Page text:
The Commission, on remand, sent the case to an ALJ for an evidentiary hearing. After extensive testimony, the ALJ concluded that Cajun failed to meet its burden that the parties had intended Cajun's interpretation-and the Commission affirmed his findings. It is not necessary to review those findings in detail. Essentially, the ALJ determined that even if Cajun (supported by the Rural Electrification Administration) 2 had affirmatively wished to gain the right it now claims it obtained-in return for helping Gulf States to finance a nuclear power plant that would provide electricity to both Gulf States and Cajun-Gulf States never agreed to it. The ALJ concluded the negotiating parties used euphemisms to dance around this issue, which, if it had been forthrightly addressed, might have broken the deal.
As the ALJ (and the Commission) noted, the negotiations took place against a backdrop in which the disputed issue had been highlighted. Once, before the negotiations which led to the amendment, in July 1973, Cajun had requested a delivery point to serve a customer, Cortina Mall, which was four miles away from the integrated system of Cajun member Dixie. Gulf States had rejected that request, stating that “the point is not geographically located on the system of Dixie.” Cajun was told that Gulf States would never give Cajun's members the right to tap into its transmission system at will. Cajun informed Gulf States that this was not its intent. 59 F.E.R.C. at 65,177. That position is certainly understandable. The ALJ and the Commission thus concluded that if Cajun had actually gained such a major concession in the subsequent negotiations, it would have been clearly spelled out.3 Moreover, that Cajun did not even assert the alleged right until 1989, nine years after the amendment, supports that conclusion. We think the ALJ's finding, affirmed by the Commission, is supported by substantial evidence.
With this background, the Commission again examined the contract's wording. Cajun looks to Section 3.2(b) to support its interpretation of Section 3.3(d).4 Section 3.2(b) limits Gulf States' obligations to transmit electricity [for normal load growth] to delivery points on “the integrated system.” This explicit geographic limitation, however, is not contained in Section 3.3(d), therefore Cajun argues that no geographic limitation governs Section 3.3(d). The phrase “mutually agreeable points” in Section 3.3(d) gives Gulf States, according to Cajun, the right to object only based on engineering considerations.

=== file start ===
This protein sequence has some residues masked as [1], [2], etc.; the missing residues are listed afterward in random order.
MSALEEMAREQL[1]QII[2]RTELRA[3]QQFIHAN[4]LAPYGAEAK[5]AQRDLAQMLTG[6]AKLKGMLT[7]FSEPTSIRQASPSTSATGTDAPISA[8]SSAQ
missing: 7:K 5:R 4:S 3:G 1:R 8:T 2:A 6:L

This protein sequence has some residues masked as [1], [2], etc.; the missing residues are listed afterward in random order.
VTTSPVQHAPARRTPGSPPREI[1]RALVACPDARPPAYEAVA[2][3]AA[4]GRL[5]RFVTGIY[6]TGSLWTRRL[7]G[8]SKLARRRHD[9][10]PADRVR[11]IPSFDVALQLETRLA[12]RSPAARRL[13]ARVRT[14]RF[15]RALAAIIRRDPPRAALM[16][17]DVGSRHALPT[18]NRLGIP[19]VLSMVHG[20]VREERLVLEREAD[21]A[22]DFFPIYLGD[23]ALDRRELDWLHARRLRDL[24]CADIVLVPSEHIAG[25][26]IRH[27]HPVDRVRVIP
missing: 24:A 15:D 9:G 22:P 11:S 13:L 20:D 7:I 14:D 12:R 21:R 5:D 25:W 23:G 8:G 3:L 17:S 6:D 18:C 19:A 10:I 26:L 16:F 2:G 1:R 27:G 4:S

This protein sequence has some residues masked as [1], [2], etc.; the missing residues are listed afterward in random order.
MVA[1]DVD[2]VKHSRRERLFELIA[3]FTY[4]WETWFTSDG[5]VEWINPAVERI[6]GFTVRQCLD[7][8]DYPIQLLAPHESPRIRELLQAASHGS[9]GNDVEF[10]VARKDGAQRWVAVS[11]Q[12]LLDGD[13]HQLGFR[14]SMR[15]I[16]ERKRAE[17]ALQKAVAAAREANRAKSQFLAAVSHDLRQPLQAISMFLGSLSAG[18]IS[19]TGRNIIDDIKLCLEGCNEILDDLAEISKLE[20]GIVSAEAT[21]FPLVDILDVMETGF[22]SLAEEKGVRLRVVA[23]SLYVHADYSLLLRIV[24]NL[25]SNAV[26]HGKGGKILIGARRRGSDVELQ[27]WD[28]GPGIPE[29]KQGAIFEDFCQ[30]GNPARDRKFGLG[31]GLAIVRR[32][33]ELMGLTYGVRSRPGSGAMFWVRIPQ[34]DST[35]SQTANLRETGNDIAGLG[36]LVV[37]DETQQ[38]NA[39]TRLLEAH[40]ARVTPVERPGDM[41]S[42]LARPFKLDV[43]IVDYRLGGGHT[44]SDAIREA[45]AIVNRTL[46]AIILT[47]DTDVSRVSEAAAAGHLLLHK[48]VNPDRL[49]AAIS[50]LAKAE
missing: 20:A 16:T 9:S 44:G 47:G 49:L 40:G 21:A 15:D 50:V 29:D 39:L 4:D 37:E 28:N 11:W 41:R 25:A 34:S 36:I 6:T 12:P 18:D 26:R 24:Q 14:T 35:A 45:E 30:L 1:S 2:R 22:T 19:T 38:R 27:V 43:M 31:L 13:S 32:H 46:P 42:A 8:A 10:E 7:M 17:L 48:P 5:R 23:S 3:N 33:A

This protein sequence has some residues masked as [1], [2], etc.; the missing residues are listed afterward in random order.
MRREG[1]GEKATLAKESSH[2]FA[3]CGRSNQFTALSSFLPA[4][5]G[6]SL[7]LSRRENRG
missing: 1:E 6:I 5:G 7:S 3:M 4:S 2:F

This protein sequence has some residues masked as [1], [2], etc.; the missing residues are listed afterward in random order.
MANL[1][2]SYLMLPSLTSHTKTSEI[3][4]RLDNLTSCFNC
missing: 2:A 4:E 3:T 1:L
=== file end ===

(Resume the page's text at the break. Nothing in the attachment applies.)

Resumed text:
The Commission reasonably concluded, however, that Section 5.1's limitations applied to Section 3.3(d). While it might be true that it is “incredible,” as Cajun argues, that “so unclear and verbally attenuated a cross-reference was selected ․ in order to establish so critical a limitation,” it is at least equally “incredible” that such an important concession by Gulf States would not be clearly embodied in the contract. The language used in Section 3.2(b) is not decisive. Section 3.2(b) was written in 1976 while Section 3.3(d) was written in 1980. Therefore the Commission understandably was unwilling to accept the negative inference Cajun sees in Section 3.3(d)-elimination of Section 3.2(b)'s geographic limitation.
The Commission has adequately addressed our two specific concerns. We wondered why Gulf States might wish to explicitly reserve the right to contest an interconnection in a regulatory proceeding if Section 5.1's limitations were applicable. The Commission explained that this provision ensures that Gulf States' permission for an interconnection is not construed as a waiver of its right to contest the interconnection in a regulatory proceeding. Even if we were to adopt Cajun's interpretation of Section 3.3(d), this provision would still have the same purpose. Cajun has not persuaded us that the likelihood of Gulf States having legitimate grounds for contesting such an interconnection, when delivery points are confined to the integrated system, are so insignificant as to render FERC's interpretation unreasonable.
The Commission also determined that the addition of Section 3.3(d) had a specific purpose. It was to ensure that Cajun would be able to provide its members with electricity for above normal load growth. FERC reasonably concluded that “Gulf States [before the amendment] had no obligation to furnish facilities to assure adequate capacity for above-normal growth at all.” Cajun Elec. Power Coop., Inc. v. Gulf States Utilities Co., 66 F.E.R.C. ¶ 61,325 at 62,056 (1994) (emphasis added). Such an interpretation does not imply that before the addition of Section 3.3(d) Gulf States could have refused to permit construction of the facilities necessary for Cajun to receive electricity from the points of interconnection listed in Exhibit A. Gulf States, under Section 2.1, had an obligation to construct such facilities so long as it was for normal load growth.
For the preceding reasons, the petition is denied.
1. As before, the disposition of this case does not require us to determine the geographical scope of a Cajun member's integrated system.
2. The ALJ found that “[d]uring the Cajun-Gulf States negotiations leading to the 1980 amendment to the PIA, REA was a ‘dominant force.’ ” Cajun Elec. Power Coop., Inc. v. Gulf States Utilities Co., 59 F.E.R.C. ¶ 63,024 at 65,198 (1992).
3. Cajun was perhaps disadvantaged because its primary negotiators were deceased, so it relies heavily on attacking the credibility of Gulf States' negotiator-which of course is not the easiest way to put on an affirmative case.
4. Section 3.2(b), in relevant part, provides:Gulf States shall have the option of providing any additional transmission capacity for normal load growth either to the Delivery Points specified in Exhibit “A” of Rate Schedule CSTS or providing it to additional Delivery Points on the integrated systems of the [Cajun] member rural electric cooperatives at locations agreed to by the parties.(emphases added).
SILBERMAN, Circuit Judge: